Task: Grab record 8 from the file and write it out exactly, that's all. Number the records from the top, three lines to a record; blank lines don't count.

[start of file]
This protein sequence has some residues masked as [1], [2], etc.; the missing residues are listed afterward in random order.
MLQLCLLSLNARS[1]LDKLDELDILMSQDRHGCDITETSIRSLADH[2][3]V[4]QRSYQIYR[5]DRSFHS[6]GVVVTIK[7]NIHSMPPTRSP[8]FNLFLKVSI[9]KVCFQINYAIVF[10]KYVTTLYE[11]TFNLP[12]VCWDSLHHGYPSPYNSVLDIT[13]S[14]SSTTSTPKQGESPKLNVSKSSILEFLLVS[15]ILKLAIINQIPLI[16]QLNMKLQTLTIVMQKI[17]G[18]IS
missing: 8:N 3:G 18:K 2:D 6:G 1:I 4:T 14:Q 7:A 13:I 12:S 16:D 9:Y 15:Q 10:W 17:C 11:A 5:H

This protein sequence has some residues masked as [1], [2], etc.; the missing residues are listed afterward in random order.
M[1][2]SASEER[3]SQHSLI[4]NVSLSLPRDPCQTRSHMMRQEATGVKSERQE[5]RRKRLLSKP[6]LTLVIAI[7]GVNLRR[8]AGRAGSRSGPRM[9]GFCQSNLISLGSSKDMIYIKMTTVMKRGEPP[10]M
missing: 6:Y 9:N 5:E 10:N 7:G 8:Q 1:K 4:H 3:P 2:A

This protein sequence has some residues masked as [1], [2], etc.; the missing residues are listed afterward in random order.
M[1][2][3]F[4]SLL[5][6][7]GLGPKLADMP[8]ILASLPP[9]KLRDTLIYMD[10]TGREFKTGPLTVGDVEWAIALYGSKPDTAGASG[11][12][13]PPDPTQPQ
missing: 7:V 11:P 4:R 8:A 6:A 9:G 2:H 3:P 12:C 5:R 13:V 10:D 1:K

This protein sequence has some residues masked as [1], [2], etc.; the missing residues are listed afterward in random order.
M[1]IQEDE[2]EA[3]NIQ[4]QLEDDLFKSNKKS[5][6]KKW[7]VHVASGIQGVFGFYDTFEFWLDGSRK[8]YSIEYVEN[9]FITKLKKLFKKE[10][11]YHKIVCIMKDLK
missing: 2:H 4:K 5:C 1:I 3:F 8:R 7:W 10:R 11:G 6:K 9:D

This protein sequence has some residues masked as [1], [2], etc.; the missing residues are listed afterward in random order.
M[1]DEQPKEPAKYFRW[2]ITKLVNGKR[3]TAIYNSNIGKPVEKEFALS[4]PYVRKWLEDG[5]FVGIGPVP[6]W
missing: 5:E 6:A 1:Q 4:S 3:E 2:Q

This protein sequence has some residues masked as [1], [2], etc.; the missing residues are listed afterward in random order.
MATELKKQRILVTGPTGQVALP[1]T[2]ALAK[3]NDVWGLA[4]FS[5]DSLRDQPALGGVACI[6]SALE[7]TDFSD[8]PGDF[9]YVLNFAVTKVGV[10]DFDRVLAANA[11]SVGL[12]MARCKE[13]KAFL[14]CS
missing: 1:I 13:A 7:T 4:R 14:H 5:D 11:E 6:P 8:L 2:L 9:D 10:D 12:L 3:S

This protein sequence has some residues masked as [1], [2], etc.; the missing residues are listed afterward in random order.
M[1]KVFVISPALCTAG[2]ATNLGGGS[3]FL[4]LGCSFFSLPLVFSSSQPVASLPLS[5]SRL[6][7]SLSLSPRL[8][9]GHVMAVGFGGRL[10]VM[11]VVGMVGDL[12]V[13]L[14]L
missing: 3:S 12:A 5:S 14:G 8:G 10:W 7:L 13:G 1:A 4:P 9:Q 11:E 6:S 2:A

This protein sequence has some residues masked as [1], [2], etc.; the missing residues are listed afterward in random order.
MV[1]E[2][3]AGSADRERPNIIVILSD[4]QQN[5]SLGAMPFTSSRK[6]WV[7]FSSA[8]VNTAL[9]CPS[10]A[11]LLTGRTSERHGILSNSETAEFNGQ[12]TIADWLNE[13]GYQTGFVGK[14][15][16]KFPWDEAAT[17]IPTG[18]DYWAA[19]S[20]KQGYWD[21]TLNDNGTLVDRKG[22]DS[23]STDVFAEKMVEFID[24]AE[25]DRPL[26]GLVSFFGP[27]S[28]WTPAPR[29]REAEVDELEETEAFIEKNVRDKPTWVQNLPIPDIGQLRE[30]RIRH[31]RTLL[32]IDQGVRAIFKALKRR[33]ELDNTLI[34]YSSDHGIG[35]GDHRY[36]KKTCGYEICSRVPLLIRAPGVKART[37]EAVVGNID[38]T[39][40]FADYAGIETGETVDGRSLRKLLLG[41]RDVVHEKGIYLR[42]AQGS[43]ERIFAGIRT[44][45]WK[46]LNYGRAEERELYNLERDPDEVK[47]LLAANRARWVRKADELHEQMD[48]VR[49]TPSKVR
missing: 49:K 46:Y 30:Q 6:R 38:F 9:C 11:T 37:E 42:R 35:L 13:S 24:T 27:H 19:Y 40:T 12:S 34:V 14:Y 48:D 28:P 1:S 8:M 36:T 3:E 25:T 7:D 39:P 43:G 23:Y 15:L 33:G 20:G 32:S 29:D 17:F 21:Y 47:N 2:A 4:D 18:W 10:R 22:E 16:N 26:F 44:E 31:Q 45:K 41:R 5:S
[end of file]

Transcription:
This protein sequence has some residues masked as [1], [2], etc.; the missing residues are listed afterward in random order.
MV[1]E[2][3]AGSADRERPNIIVILSD[4]QQN[5]SLGAMPFTSSRK[6]WV[7]FSSA[8]VNTAL[9]CPS[10]A[11]LLTGRTSERHGILSNSETAEFNGQ[12]TIADWLNE[13]GYQTGFVGK[14][15][16]KFPWDEAAT[17]IPTG[18]DYWAA[19]S[20]KQGYWD[21]TLNDNGTLVDRKG[22]DS[23]STDVFAEKMVEFID[24]AE[25]DRPL[26]GLVSFFGP[27]S[28]WTPAPR[29]REAEVDELEETEAFIEKNVRDKPTWVQNLPIPDIGQLRE[30]RIRH[31]RTLL[32]IDQGVRAIFKALKRR[33]ELDNTLI[34]YSSDHGIG[35]GDHRY[36]KKTCGYEICSRVPLLIRAPGVKART[37]EAVVGNID[38]T[39][40]FADYAGIETGETVDGRSLRKLLLG[41]RDVVHEKGIYLR[42]AQGS[43]ERIFAGIRT[44][45]WK[46]LNYGRAEERELYNLERDPDEVK[47]LLAANRARWVRKADELHEQMD[48]VR[49]TPSKVR
missing: 49:K 46:Y 30:Q 6:R 38:F 9:C 11:T 37:E 42:R 35:L 13:S 24:T 27:H 19:Y 40:T 12:S 34:V 14:Y 48:D 28:P 1:S 8:M 36:T 3:E 25:T 7:D 39:P 43:G 23:Y 15:L 33:G 20:G 32:S 29:D 17:F 21:Y 47:N 2:A 4:D 18:W 10:R 22:E 16:N 26:F 44:E 31:Q 45:K 41:R 5:S